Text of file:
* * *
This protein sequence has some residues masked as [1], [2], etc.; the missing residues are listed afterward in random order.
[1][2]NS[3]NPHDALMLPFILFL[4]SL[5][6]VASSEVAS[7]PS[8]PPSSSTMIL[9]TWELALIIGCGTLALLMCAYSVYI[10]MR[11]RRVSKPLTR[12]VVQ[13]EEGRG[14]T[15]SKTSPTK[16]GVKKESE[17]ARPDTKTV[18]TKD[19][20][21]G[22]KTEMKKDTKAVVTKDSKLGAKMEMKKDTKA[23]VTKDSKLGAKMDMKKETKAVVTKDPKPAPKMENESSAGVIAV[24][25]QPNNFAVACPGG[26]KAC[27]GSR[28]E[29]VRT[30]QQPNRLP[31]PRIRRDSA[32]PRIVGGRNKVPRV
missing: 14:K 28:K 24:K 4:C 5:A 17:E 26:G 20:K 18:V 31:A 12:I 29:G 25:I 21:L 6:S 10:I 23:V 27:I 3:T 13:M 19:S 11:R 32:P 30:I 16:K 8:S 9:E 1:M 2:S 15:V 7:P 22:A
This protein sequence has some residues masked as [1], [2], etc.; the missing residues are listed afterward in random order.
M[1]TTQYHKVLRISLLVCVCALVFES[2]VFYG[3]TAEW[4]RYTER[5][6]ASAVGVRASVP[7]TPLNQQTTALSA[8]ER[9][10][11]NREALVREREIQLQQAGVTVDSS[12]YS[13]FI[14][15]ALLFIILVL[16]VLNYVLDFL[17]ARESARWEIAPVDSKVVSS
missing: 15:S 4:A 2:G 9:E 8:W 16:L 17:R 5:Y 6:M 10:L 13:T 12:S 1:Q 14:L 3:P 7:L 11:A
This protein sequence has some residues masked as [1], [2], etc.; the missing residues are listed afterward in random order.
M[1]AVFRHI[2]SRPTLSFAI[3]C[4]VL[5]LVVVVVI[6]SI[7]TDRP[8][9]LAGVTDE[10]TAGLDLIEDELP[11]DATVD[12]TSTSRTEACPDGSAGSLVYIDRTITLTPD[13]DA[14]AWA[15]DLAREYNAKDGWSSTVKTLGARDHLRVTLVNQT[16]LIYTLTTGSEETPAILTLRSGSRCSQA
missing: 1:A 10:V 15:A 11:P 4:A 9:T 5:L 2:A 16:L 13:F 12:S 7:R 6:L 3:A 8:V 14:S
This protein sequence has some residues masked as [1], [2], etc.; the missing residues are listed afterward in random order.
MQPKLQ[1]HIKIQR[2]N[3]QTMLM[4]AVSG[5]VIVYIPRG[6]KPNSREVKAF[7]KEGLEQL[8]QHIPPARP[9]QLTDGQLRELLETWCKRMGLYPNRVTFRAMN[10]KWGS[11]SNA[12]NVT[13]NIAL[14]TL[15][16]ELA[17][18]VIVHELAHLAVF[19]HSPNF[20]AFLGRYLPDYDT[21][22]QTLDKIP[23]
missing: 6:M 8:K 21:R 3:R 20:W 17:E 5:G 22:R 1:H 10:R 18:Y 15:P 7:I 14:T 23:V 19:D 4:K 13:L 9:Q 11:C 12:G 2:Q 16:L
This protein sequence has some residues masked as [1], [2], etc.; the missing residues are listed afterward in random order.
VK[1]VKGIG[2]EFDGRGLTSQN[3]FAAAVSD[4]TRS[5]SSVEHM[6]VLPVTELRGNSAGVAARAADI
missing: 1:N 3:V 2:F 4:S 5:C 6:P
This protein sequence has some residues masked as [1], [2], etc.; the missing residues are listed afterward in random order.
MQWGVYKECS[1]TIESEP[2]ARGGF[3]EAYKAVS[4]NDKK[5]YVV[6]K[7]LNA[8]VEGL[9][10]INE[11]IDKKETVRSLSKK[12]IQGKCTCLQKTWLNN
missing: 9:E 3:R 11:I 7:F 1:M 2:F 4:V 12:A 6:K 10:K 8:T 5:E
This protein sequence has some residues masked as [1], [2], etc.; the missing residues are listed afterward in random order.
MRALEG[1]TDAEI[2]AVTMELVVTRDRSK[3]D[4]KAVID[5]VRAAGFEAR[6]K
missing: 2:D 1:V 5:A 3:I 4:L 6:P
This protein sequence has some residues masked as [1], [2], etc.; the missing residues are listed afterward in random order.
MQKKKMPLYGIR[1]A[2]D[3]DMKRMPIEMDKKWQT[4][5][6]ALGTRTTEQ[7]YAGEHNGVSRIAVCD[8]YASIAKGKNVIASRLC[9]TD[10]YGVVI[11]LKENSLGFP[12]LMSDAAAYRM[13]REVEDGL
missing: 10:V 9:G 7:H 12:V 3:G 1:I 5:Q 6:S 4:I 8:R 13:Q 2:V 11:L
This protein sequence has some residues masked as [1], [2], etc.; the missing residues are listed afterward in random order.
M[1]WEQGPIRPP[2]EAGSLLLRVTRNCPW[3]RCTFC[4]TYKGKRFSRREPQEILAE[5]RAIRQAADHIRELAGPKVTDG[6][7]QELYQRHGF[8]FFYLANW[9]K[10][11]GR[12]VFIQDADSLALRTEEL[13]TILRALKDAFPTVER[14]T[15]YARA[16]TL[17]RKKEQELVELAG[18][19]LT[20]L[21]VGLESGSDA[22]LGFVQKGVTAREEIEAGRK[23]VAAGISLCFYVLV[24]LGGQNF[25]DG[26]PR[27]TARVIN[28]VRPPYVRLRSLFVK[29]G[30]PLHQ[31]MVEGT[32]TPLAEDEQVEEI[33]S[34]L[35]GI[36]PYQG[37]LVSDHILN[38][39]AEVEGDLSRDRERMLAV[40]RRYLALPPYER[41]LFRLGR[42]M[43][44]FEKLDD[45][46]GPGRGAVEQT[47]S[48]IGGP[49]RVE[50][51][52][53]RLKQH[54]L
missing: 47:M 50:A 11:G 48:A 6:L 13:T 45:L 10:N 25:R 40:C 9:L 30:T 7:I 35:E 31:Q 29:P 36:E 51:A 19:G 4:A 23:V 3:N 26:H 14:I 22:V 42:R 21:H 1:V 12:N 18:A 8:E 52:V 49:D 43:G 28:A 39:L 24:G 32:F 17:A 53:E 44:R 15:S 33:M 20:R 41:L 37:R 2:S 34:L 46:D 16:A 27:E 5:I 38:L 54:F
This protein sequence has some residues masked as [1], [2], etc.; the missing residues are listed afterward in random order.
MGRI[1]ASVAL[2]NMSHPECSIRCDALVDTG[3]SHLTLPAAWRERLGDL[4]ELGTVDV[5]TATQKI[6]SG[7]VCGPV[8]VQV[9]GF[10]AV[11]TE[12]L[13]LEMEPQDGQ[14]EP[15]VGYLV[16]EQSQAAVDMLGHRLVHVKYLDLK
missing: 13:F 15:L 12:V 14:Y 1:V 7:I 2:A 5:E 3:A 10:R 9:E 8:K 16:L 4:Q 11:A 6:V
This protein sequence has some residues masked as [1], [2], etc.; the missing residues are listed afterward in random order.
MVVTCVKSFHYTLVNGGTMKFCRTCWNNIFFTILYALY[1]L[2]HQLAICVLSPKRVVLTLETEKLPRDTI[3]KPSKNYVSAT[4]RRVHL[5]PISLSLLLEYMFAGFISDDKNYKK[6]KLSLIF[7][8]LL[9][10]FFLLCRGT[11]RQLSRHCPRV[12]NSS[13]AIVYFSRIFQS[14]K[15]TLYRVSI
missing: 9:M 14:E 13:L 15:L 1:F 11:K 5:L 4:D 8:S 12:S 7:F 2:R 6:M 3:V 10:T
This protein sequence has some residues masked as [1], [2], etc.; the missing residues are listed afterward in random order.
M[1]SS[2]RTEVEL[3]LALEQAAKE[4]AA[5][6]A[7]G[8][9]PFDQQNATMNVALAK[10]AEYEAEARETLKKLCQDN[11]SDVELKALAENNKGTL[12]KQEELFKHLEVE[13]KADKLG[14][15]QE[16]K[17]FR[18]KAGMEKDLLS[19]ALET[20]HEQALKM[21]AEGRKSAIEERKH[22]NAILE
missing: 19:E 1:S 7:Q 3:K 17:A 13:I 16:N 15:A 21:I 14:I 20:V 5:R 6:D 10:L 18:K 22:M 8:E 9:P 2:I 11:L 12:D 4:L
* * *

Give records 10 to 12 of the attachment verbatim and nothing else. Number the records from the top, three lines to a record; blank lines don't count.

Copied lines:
This protein sequence has some residues masked as [1], [2], etc.; the missing residues are listed afterward in random order.
MGRI[1]ASVAL[2]NMSHPECSIRCDALVDTG[3]SHLTLPAAWRERLGDL[4]ELGTVDV[5]TATQKI[6]SG[7]VCGPV[8]VQV[9]GF[10]AV[11]TE[12]L[13]LEMEPQDGQ[14]EP[15]VGYLV[16]EQSQAAVDMLGHRLVHVKYLDLK
missing: 13:F 15:L 12:V 14:Y 1:V 7:I 2:A 5:E 3:A 10:R 9:E 8:K 16:L 4:Q 11:A 6:V
This protein sequence has some residues masked as [1], [2], etc.; the missing residues are listed afterward in random order.
MVVTCVKSFHYTLVNGGTMKFCRTCWNNIFFTILYALY[1]L[2]HQLAICVLSPKRVVLTLETEKLPRDTI[3]KPSKNYVSAT[4]RRVHL[5]PISLSLLLEYMFAGFISDDKNYKK[6]KLSLIF[7][8]LL[9][10]FFLLCRGT[11]RQLSRHCPRV[12]NSS[13]AIVYFSRIFQS[14]K[15]TLYRVSI
missing: 9:M 14:E 13:L 15:L 1:F 11:K 5:L 4:D 8:S 12:S 7:F 2:R 6:M 3:V 10:T
This protein sequence has some residues masked as [1], [2], etc.; the missing residues are listed afterward in random order.
M[1]SS[2]RTEVEL[3]LALEQAAKE[4]AA[5][6]A[7]G[8][9]PFDQQNATMNVALAK[10]AEYEAEARETLKKLCQDN[11]SDVELKALAENNKGTL[12]KQEELFKHLEVE[13]KADKLG[14][15]QE[16]K[17]FR[18]KAGMEKDLLS[19]ALET[20]HEQALKM[21]AEGRKSAIEERKH[22]NAILE
missing: 19:E 1:S 7:Q 3:K 17:A 13:I 16:N 15:A 21:I 14:I 20:V 5:R 6:D 10:L 18:K 22:M 8:E 9:P 2:I 11:L 12:D 4:L